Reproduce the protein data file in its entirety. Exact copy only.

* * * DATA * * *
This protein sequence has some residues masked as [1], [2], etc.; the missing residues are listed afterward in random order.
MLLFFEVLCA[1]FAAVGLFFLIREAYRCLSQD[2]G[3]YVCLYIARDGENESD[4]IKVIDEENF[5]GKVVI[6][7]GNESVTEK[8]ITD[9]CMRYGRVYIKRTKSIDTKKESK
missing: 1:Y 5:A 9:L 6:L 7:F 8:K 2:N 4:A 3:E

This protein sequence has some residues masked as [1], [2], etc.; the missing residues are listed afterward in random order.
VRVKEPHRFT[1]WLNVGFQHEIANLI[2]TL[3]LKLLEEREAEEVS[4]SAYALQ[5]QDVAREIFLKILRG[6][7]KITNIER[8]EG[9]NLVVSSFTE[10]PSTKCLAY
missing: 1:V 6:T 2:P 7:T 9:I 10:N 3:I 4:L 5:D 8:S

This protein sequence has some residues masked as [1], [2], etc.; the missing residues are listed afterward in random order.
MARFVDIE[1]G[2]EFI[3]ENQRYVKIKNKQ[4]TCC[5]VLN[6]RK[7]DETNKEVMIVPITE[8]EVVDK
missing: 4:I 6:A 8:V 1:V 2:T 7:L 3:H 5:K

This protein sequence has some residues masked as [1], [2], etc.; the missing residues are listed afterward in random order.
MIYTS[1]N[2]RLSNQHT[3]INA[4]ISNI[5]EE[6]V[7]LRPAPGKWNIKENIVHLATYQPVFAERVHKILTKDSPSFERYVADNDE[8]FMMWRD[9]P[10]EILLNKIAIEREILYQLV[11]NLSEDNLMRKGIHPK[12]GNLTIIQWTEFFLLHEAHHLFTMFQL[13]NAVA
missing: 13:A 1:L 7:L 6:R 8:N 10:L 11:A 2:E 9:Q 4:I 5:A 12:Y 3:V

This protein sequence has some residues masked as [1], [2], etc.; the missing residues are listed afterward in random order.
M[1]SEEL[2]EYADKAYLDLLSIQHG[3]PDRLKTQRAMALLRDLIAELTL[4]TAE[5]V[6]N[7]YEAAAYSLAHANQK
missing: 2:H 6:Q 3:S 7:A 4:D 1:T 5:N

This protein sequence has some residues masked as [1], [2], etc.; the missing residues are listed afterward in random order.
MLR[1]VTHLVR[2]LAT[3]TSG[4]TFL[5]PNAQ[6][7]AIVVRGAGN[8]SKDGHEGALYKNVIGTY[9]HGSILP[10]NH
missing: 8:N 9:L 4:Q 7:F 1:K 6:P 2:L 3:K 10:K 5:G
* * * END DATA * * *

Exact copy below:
This protein sequence has some residues masked as [1], [2], etc.; the missing residues are listed afterward in random order.
MLLFFEVLCA[1]FAAVGLFFLIREAYRCLSQD[2]G[3]YVCLYIARDGENESD[4]IKVIDEENF[5]GKVVI[6][7]GNESVTEK[8]ITD[9]CMRYGRVYIKRTKSIDTKKESK
missing: 1:Y 5:A 9:L 6:L 7:F 8:K 2:N 4:A 3:E

This protein sequence has some residues masked as [1], [2], etc.; the missing residues are listed afterward in random order.
VRVKEPHRFT[1]WLNVGFQHEIANLI[2]TL[3]LKLLEEREAEEVS[4]SAYALQ[5]QDVAREIFLKILRG[6][7]KITNIER[8]EG[9]NLVVSSFTE[10]PSTKCLAY
missing: 1:V 6:T 2:P 7:T 9:I 10:N 3:I 4:L 5:D 8:S

This protein sequence has some residues masked as [1], [2], etc.; the missing residues are listed afterward in random order.
MARFVDIE[1]G[2]EFI[3]ENQRYVKIKNKQ[4]TCC[5]VLN[6]RK[7]DETNKEVMIVPITE[8]EVVDK
missing: 4:I 6:A 8:V 1:V 2:T 7:L 3:H 5:K

This protein sequence has some residues masked as [1], [2], etc.; the missing residues are listed afterward in random order.
MIYTS[1]N[2]RLSNQHT[3]INA[4]ISNI[5]EE[6]V[7]LRPAPGKWNIKENIVHLATYQPVFAERVHKILTKDSPSFERYVADNDE[8]FMMWRD[9]P[10]EILLNKIAIEREILYQLV[11]NLSEDNLMRKGIHPK[12]GNLTIIQWTEFFLLHEAHHLFTMFQL[13]NAVA
missing: 13:A 1:L 7:L 6:R 8:N 10:L 11:A 2:E 9:Q 4:I 5:A 12:Y 3:V

This protein sequence has some residues masked as [1], [2], etc.; the missing residues are listed afterward in random order.
M[1]SEEL[2]EYADKAYLDLLSIQHG[3]PDRLKTQRAMALLRDLIAELTL[4]TAE[5]V[6]N[7]YEAAAYSLAHANQK
missing: 2:H 6:Q 3:S 7:A 4:D 1:T 5:N

This protein sequence has some residues masked as [1], [2], etc.; the missing residues are listed afterward in random order.
MLR[1]VTHLVR[2]LAT[3]TSG[4]TFL[5]PNAQ[6][7]AIVVRGAGN[8]SKDGHEGALYKNVIGTY[9]HGSILP[10]NH
missing: 8:N 9:L 4:Q 7:F 1:K 6:P 2:L 3:K 10:K 5:G